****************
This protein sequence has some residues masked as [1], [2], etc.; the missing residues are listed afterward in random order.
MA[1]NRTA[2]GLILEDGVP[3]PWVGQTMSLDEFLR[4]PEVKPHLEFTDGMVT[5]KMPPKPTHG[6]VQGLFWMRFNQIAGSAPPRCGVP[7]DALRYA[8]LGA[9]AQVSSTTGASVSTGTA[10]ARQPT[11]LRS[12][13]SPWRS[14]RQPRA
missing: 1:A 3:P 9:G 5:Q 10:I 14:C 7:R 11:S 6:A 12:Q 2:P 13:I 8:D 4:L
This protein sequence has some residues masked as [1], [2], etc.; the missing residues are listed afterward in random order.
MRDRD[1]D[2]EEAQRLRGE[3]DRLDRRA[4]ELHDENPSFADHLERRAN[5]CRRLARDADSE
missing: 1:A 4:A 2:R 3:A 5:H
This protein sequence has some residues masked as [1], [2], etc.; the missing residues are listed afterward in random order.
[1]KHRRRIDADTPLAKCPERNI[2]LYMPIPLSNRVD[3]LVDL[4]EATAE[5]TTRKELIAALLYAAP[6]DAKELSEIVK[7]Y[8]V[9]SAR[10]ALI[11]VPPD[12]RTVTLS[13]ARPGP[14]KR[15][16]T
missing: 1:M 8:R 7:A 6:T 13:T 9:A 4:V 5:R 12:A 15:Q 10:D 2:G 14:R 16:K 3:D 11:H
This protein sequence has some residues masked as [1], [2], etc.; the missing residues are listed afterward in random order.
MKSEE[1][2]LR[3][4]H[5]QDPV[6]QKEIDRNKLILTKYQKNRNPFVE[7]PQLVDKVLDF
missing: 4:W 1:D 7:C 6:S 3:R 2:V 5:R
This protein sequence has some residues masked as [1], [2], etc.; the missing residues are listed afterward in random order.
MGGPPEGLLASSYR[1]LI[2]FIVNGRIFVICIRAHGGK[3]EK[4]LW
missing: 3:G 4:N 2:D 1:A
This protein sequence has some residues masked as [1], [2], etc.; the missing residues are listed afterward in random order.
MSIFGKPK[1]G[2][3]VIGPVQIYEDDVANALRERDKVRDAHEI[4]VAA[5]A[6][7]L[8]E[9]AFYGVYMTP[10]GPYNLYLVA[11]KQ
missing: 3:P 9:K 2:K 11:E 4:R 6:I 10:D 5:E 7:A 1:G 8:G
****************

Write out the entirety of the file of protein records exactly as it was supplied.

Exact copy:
This protein sequence has some residues masked as [1], [2], etc.; the missing residues are listed afterward in random order.
MA[1]NRTA[2]GLILEDGVP[3]PWVGQTMSLDEFLR[4]PEVKPHLEFTDGMVT[5]KMPPKPTHG[6]VQGLFWMRFNQIAGSAPPRCGVP[7]DALRYA[8]LGA[9]AQVSSTTGASVSTGTA[10]ARQPT[11]LRS[12][13]SPWRS[14]RQPRA
missing: 1:A 3:P 9:G 5:Q 10:I 14:C 7:R 11:S 6:A 12:Q 2:P 13:I 8:D 4:L
This protein sequence has some residues masked as [1], [2], etc.; the missing residues are listed afterward in random order.
MRDRD[1]D[2]EEAQRLRGE[3]DRLDRRA[4]ELHDENPSFADHLERRAN[5]CRRLARDADSE
missing: 1:A 4:A 2:R 3:A 5:H
This protein sequence has some residues masked as [1], [2], etc.; the missing residues are listed afterward in random order.
[1]KHRRRIDADTPLAKCPERNI[2]LYMPIPLSNRVD[3]LVDL[4]EATAE[5]TTRKELIAALLYAAP[6]DAKELSEIVK[7]Y[8]V[9]SAR[10]ALI[11]VPPD[12]RTVTLS[13]ARPGP[14]KR[15][16]T
missing: 1:M 8:R 7:A 6:T 13:T 9:A 4:V 5:R 12:A 15:Q 10:D 2:G 14:R 16:K 3:D 11:H
This protein sequence has some residues masked as [1], [2], etc.; the missing residues are listed afterward in random order.
MKSEE[1][2]LR[3][4]H[5]QDPV[6]QKEIDRNKLILTKYQKNRNPFVE[7]PQLVDKVLDF
missing: 4:W 1:D 7:C 6:S 3:R 2:V 5:R
This protein sequence has some residues masked as [1], [2], etc.; the missing residues are listed afterward in random order.
MGGPPEGLLASSYR[1]LI[2]FIVNGRIFVICIRAHGGK[3]EK[4]LW
missing: 3:G 4:N 2:D 1:A
This protein sequence has some residues masked as [1], [2], etc.; the missing residues are listed afterward in random order.
MSIFGKPK[1]G[2][3]VIGPVQIYEDDVANALRERDKVRDAHEI[4]VAA[5]A[6][7]L[8]E[9]AFYGVYMTP[10]GPYNLYLVA[11]KQ
missing: 3:P 9:K 2:K 11:E 4:R 6:I 10:D 5:E 7:A 1:G 8:G